Thanks to teaser trailers and shifting advertising philosophy, few Superbowl ads in recent years have been noticeably different from the types of ads played throughout the football season. But this year, one was jaw-droppingly shocking:
It’s a win for Letterman, obviously, who promoted his show with a memorable and hilarious ad. But even in appearing in a competitor’s ad, Leno helped his own cause considerably.
As discussed before, Conan O’Brien handled his Tonight Show departure with a solid communication strategy that set him up for future success. In part because of that, and in part because of O’Brien’s enthusiastic fan base, NBC has been faced with very public rebukes of the new arrangement. His predecessor/successor Jay Leno has necessarily shifted to damage control mode in the month leading up to his re-assumption of hosting duties.
If Leno wants to return to the top of the ratings, he has to convince viewers he’s the same old, nice, safe Jay Leno they used to have on in the background as they fell asleep – and not a calculating, back-stabbing schmuck. Much like voters sizing up a candidate for office, the majority of late night viewers are looking for someone likeable who doesn’t resort to petty squabbling (at least, not obviously).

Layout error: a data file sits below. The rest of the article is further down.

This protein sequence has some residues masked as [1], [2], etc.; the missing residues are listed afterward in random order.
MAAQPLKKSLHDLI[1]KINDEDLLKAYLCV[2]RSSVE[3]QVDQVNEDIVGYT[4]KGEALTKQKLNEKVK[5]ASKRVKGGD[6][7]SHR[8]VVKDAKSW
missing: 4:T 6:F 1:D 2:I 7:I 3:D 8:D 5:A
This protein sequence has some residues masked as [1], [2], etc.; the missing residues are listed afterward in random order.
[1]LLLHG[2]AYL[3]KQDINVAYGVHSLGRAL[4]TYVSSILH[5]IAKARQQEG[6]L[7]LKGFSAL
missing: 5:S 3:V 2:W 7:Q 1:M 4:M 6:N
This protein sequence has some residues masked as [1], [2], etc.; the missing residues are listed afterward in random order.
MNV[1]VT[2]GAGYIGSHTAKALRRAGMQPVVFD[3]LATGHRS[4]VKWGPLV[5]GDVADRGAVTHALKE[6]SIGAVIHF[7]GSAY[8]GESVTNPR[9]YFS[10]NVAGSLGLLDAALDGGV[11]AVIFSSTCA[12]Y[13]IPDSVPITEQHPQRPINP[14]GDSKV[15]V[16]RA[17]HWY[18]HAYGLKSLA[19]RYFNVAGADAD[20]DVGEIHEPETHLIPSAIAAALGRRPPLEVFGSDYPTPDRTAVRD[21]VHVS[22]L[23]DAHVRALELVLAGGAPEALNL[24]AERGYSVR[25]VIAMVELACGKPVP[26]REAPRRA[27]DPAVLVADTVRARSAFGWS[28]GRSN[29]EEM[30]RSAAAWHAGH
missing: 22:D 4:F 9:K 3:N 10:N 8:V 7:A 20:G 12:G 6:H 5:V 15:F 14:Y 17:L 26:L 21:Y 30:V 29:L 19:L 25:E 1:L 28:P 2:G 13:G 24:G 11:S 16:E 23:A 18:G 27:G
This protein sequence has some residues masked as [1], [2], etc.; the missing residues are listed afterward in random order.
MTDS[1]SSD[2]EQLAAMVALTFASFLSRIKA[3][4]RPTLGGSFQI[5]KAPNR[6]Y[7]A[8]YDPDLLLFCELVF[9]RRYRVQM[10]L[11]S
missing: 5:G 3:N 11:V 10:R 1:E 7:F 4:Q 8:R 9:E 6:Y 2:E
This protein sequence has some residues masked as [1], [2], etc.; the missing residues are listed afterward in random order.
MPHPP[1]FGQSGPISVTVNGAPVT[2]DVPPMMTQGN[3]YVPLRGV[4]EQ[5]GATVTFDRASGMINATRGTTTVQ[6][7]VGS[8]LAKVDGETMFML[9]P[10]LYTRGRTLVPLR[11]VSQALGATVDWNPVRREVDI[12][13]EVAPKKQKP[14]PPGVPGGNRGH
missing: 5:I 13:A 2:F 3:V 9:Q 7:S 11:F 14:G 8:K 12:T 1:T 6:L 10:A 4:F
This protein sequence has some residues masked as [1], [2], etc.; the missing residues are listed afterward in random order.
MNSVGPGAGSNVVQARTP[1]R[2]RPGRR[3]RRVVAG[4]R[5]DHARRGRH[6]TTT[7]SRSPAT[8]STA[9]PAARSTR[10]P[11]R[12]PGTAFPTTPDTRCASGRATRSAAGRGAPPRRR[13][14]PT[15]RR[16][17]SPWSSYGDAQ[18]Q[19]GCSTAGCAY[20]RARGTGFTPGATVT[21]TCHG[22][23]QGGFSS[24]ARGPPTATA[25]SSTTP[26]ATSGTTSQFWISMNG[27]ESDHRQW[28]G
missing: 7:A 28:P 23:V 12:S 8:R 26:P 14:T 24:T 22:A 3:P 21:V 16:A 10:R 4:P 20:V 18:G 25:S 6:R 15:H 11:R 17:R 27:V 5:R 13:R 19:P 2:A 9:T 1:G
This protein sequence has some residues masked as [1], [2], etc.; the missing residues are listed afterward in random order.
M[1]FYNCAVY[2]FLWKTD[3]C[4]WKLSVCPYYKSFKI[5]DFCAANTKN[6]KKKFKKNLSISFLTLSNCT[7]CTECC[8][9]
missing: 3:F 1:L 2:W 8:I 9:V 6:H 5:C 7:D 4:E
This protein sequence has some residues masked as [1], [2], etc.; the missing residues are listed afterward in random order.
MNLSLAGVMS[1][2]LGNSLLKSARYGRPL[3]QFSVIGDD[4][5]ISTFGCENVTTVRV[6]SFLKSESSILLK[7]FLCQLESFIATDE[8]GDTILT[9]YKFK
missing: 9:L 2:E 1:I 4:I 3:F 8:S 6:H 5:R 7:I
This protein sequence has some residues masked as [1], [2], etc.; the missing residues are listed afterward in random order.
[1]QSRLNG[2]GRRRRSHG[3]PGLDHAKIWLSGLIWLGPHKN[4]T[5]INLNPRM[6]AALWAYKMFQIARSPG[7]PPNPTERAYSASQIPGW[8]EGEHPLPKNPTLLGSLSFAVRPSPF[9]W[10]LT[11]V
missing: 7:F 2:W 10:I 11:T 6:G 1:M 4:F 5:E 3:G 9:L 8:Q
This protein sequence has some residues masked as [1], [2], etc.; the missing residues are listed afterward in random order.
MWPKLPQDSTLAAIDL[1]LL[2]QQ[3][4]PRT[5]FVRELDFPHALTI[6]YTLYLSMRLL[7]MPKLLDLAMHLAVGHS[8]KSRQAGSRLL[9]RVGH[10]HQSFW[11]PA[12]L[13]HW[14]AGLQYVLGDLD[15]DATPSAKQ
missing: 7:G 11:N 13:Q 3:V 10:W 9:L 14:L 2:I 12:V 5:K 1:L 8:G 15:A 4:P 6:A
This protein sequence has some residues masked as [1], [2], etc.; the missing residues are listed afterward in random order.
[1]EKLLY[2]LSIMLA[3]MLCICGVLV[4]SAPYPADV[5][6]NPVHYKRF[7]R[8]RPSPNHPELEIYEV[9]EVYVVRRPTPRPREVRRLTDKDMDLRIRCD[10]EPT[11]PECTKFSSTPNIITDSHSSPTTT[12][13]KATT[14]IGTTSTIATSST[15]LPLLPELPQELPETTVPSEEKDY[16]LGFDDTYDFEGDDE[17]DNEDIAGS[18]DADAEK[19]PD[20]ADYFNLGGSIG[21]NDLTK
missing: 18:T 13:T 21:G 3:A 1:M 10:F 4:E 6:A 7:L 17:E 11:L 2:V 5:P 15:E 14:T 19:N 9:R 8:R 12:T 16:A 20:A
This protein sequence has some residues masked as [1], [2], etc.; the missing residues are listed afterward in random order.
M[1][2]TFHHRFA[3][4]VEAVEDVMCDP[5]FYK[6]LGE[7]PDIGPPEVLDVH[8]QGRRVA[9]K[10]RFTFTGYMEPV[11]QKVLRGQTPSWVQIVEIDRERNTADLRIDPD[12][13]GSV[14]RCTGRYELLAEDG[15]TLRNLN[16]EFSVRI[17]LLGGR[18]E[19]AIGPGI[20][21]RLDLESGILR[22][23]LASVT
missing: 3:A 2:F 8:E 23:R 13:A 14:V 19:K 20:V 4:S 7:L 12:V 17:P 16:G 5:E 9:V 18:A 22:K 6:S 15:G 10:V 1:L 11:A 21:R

Leno’s first attempt to repair his image, an interview with Oprah, had mixed results. (Seriously, who quotes Bob Sugar while trying to win sympathy?) But in filming this ad, Leno is able to diffuse the situation and put the late night shakeup in perspective.
But this isn’t all image rehab; Leno gets some real, tangible benefits as well. Superbowl viewers were going to see an ad for the Late Show one way or another – it will likely be the highest rated program CBS airs all year, and they were not shy about pimping their own shows. Leno’s appearance puts him in front of a large viewing audience in a positive light. In essence, even though the ad displayed the Late Show logo, it was also an advertisement for Leno’s Tonight Show.
The content of the ad catered to Leno’s interests as well. As Leno’s 10:00 p.m. variety hour sabotaged NBC’s local news and late-night programming, Letterman has climbed to the top ratings spot after spending a decade playing second fiddle to the Tonight Show. So when Leno explains Letterman’s grumpiness by saying it’s “because I’m here,” it means more than just Oprah Winfrey’s Superbowl party.
And by the way, Oprah’s Superbowl party was kind of lame… perhaps it would have been better with Betty White and Abe Vigoda?